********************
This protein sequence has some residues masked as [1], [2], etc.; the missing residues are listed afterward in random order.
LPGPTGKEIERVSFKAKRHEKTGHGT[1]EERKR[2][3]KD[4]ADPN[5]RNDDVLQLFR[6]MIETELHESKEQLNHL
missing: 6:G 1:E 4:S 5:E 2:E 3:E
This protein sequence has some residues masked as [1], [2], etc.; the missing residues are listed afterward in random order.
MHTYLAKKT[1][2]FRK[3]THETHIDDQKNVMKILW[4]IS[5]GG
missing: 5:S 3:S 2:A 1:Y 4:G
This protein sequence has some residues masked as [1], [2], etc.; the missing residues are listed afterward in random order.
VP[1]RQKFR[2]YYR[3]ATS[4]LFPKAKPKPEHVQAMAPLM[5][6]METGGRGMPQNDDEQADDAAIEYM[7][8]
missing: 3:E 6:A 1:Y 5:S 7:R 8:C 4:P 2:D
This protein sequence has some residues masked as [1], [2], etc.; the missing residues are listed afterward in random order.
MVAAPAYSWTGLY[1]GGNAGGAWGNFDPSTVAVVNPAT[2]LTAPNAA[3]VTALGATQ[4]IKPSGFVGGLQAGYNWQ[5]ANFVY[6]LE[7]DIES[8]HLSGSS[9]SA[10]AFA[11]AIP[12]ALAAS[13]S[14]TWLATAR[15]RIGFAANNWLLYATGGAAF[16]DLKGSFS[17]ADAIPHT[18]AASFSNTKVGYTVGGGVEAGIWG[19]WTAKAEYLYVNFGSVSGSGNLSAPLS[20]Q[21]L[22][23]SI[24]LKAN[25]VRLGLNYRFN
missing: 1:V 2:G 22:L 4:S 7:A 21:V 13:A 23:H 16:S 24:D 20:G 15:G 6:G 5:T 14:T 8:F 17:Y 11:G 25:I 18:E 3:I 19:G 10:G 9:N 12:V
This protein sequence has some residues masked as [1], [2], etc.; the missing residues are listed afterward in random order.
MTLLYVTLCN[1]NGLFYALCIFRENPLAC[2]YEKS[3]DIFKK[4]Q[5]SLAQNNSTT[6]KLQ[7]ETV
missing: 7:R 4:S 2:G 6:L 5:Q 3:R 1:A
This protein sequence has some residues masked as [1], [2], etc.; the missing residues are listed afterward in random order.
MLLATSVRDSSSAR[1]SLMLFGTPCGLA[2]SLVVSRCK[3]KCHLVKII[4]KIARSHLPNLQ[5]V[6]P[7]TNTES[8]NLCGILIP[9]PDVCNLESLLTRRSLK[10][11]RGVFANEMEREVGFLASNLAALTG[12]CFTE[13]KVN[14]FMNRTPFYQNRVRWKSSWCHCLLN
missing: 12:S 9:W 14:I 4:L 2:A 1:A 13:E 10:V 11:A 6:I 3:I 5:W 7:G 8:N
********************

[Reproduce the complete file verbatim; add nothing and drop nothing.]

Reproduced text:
This protein sequence has some residues masked as [1], [2], etc.; the missing residues are listed afterward in random order.
LPGPTGKEIERVSFKAKRHEKTGHGT[1]EERKR[2][3]KD[4]ADPN[5]RNDDVLQLFR[6]MIETELHESKEQLNHL
missing: 6:G 1:E 4:S 5:E 2:E 3:E
This protein sequence has some residues masked as [1], [2], etc.; the missing residues are listed afterward in random order.
MHTYLAKKT[1][2]FRK[3]THETHIDDQKNVMKILW[4]IS[5]GG
missing: 5:S 3:S 2:A 1:Y 4:G
This protein sequence has some residues masked as [1], [2], etc.; the missing residues are listed afterward in random order.
VP[1]RQKFR[2]YYR[3]ATS[4]LFPKAKPKPEHVQAMAPLM[5][6]METGGRGMPQNDDEQADDAAIEYM[7][8]
missing: 3:E 6:A 1:Y 5:S 7:R 8:C 4:P 2:D
This protein sequence has some residues masked as [1], [2], etc.; the missing residues are listed afterward in random order.
MVAAPAYSWTGLY[1]GGNAGGAWGNFDPSTVAVVNPAT[2]LTAPNAA[3]VTALGATQ[4]IKPSGFVGGLQAGYNWQ[5]ANFVY[6]LE[7]DIES[8]HLSGSS[9]SA[10]AFA[11]AIP[12]ALAAS[13]S[14]TWLATAR[15]RIGFAANNWLLYATGGAAF[16]DLKGSFS[17]ADAIPHT[18]AASFSNTKVGYTVGGGVEAGIWG[19]WTAKAEYLYVNFGSVSGSGNLSAPLS[20]Q[21]L[22][23]SI[24]LKAN[25]VRLGLNYRFN
missing: 1:V 2:G 22:L 4:S 7:A 21:V 13:A 23:H 16:S 24:D 20:G 15:G 6:G 5:T 14:T 8:F 17:Y 11:G 25:I 18:E 3:I 19:G 10:G 9:N 12:V
This protein sequence has some residues masked as [1], [2], etc.; the missing residues are listed afterward in random order.
MTLLYVTLCN[1]NGLFYALCIFRENPLAC[2]YEKS[3]DIFKK[4]Q[5]SLAQNNSTT[6]KLQ[7]ETV
missing: 7:R 4:S 2:G 6:L 5:Q 3:R 1:A
This protein sequence has some residues masked as [1], [2], etc.; the missing residues are listed afterward in random order.
MLLATSVRDSSSAR[1]SLMLFGTPCGLA[2]SLVVSRCK[3]KCHLVKII[4]KIARSHLPNLQ[5]V[6]P[7]TNTES[8]NLCGILIP[9]PDVCNLESLLTRRSLK[10][11]RGVFANEMEREVGFLASNLAALTG[12]CFTE[13]KVN[14]FMNRTPFYQNRVRWKSSWCHCLLN
missing: 12:S 9:W 14:I 4:L 2:A 1:A 13:E 10:V 11:A 6:I 3:I 5:W 7:G 8:N